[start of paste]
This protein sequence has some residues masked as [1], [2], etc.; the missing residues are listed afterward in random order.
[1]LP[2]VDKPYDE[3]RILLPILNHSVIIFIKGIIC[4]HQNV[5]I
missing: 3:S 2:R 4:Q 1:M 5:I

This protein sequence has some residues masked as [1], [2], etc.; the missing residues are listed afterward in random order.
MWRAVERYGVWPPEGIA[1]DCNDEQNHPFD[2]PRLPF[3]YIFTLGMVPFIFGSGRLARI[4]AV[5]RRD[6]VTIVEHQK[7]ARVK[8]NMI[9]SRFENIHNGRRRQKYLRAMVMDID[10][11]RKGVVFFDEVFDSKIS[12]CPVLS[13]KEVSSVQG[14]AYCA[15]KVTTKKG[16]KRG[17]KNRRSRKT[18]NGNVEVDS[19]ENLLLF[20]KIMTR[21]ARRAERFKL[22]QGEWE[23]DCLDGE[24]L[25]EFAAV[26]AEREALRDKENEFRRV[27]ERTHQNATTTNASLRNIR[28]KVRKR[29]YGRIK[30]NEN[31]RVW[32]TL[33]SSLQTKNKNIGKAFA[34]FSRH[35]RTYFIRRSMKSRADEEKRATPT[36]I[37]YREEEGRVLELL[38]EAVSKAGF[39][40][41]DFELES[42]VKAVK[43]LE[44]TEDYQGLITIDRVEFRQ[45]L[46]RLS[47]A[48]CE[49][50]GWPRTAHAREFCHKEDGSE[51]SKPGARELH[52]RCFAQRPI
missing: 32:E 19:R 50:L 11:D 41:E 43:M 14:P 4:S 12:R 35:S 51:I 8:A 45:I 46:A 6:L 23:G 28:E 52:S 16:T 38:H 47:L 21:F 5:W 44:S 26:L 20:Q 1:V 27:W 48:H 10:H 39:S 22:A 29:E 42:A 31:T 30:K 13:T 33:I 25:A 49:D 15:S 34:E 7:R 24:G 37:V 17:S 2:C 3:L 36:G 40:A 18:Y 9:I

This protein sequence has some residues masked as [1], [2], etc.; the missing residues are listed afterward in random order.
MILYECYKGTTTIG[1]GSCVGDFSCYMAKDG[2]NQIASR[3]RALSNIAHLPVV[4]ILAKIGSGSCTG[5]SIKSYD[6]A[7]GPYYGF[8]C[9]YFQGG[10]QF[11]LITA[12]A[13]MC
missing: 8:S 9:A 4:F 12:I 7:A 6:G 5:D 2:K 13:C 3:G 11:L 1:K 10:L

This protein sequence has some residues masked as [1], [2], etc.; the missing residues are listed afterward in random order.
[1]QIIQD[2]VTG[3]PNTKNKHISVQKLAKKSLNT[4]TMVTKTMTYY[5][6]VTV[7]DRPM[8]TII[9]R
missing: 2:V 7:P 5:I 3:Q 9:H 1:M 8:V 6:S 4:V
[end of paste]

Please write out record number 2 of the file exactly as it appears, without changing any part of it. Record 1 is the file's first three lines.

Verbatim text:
This protein sequence has some residues masked as [1], [2], etc.; the missing residues are listed afterward in random order.
MWRAVERYGVWPPEGIA[1]DCNDEQNHPFD[2]PRLPF[3]YIFTLGMVPFIFGSGRLARI[4]AV[5]RRD[6]VTIVEHQK[7]ARVK[8]NMI[9]SRFENIHNGRRRQKYLRAMVMDID[10][11]RKGVVFFDEVFDSKIS[12]CPVLS[13]KEVSSVQG[14]AYCA[15]KVTTKKG[16]KRG[17]KNRRSRKT[18]NGNVEVDS[19]ENLLLF[20]KIMTR[21]ARRAERFKL[22]QGEWE[23]DCLDGE[24]L[25]EFAAV[26]AEREALRDKENEFRRV[27]ERTHQNATTTNASLRNIR[28]KVRKR[29]YGRIK[30]NEN[31]RVW[32]TL[33]SSLQTKNKNIGKAFA[34]FSRH[35]RTYFIRRSMKSRADEEKRATPT[36]I[37]YREEEGRVLELL[38]EAVSKAGF[39][40][41]DFELES[42]VKAVK[43]LE[44]TEDYQGLITIDRVEFRQ[45]L[46]RLS[47]A[48]CE[49][50]GWPRTAHAREFCHKEDGSE[51]SKPGARELH[52]RCFAQRPI
missing: 32:E 19:R 50:L 11:D 41:E 43:M 14:P 4:S 12:R 35:S 51:I 8:A 45:I 46:A 6:L 23:G 28:E 52:S 16:T 38:H 47:L 21:F 5:W 44:S 26:L 20:Q 1:V 27:W 48:H 10:H 39:S 22:A 29:E 42:A 31:T 30:K 13:T 33:I 25:A 49:D 15:S 34:E 7:R 24:G 37:V 17:S 2:C 3:L 36:G 40:A 18:Y 9:I